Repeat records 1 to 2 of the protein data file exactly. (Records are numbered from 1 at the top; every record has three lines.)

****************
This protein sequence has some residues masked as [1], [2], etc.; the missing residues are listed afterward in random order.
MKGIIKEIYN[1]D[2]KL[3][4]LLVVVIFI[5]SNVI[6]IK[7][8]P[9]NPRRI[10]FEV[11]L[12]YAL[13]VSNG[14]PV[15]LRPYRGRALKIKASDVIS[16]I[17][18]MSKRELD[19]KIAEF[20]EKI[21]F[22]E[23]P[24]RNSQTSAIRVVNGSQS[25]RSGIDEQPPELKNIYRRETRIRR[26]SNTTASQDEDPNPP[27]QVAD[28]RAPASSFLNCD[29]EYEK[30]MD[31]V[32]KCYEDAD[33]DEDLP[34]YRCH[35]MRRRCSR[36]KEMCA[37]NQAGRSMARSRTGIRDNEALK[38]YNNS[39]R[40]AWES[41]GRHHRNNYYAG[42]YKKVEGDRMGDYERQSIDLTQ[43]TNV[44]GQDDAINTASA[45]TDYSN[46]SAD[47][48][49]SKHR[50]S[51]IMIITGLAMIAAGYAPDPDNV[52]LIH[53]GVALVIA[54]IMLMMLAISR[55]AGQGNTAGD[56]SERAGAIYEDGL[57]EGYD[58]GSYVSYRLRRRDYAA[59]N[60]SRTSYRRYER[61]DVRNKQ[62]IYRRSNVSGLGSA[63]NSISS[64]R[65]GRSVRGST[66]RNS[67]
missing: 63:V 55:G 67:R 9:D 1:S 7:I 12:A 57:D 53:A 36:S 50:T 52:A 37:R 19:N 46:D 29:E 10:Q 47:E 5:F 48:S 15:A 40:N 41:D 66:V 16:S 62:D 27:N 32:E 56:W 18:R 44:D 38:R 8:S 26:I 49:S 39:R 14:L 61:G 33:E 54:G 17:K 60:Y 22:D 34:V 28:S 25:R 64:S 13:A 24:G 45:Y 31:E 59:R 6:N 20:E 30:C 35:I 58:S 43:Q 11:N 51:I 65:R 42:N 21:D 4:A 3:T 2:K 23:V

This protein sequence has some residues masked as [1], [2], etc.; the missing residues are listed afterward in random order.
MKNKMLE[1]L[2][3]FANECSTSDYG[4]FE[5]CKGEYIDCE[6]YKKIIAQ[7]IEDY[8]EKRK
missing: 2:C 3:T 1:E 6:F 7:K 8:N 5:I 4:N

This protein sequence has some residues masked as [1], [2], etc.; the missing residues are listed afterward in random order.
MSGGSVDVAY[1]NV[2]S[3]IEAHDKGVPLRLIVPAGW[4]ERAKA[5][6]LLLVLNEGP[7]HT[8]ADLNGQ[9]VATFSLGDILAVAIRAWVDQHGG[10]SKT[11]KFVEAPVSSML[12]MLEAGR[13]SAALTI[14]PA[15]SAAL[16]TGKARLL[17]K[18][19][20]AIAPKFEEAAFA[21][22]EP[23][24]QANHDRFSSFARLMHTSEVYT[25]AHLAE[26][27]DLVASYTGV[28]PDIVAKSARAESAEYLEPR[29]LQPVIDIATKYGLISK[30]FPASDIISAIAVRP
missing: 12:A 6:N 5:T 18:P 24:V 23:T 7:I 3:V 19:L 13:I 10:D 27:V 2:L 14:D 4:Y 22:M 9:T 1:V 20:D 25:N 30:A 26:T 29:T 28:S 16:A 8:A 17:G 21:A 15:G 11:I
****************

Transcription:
This protein sequence has some residues masked as [1], [2], etc.; the missing residues are listed afterward in random order.
MKGIIKEIYN[1]D[2]KL[3][4]LLVVVIFI[5]SNVI[6]IK[7][8]P[9]NPRRI[10]FEV[11]L[12]YAL[13]VSNG[14]PV[15]LRPYRGRALKIKASDVIS[16]I[17][18]MSKRELD[19]KIAEF[20]EKI[21]F[22]E[23]P[24]RNSQTSAIRVVNGSQS[25]RSGIDEQPPELKNIYRRETRIRR[26]SNTTASQDEDPNPP[27]QVAD[28]RAPASSFLNCD[29]EYEK[30]MD[31]V[32]KCYEDAD[33]DEDLP[34]YRCH[35]MRRRCSR[36]KEMCA[37]NQAGRSMARSRTGIRDNEALK[38]YNNS[39]R[40]AWES[41]GRHHRNNYYAG[42]YKKVEGDRMGDYERQSIDLTQ[43]TNV[44]GQDDAINTASA[45]TDYSN[46]SAD[47][48][49]SKHR[50]S[51]IMIITGLAMIAAGYAPDPDNV[52]LIH[53]GVALVIA[54]IMLMMLAISR[55]AGQGNTAGD[56]SERAGAIYEDGL[57]EGYD[58]GSYVSYRLRRRDYAA[59]N[60]SRTSYRRYER[61]DVRNKQ[62]IYRRSNVSGLGSA[63]NSISS[64]R[65]GRSVRGST[66]RNS[67]
missing: 63:V 55:G 67:R 9:D 1:S 7:I 12:A 57:D 53:A 36:S 50:T 52:A 37:R 19:N 46:D 29:E 10:Q 47:E 5:F 48:S 15:A 40:N 41:D 66:V 16:S 62:D 27:N 32:E 56:W 18:R 44:D 38:R 8:S 26:I 49:S 39:R 14:L 61:G 33:E 54:G 17:K 60:Y 22:D 34:V 28:S 25:R 64:S 13:A 24:G 45:Y 31:E 59:R 6:N 20:E 30:C 35:I 58:S 43:Q 11:N 51:I 65:R 42:N 21:D 4:A 3:T 2:K 23:V

This protein sequence has some residues masked as [1], [2], etc.; the missing residues are listed afterward in random order.
MKNKMLE[1]L[2][3]FANECSTSDYG[4]FE[5]CKGEYIDCE[6]YKKIIAQ[7]IEDY[8]EKRK
missing: 2:C 3:T 1:E 6:F 7:K 8:N 5:I 4:N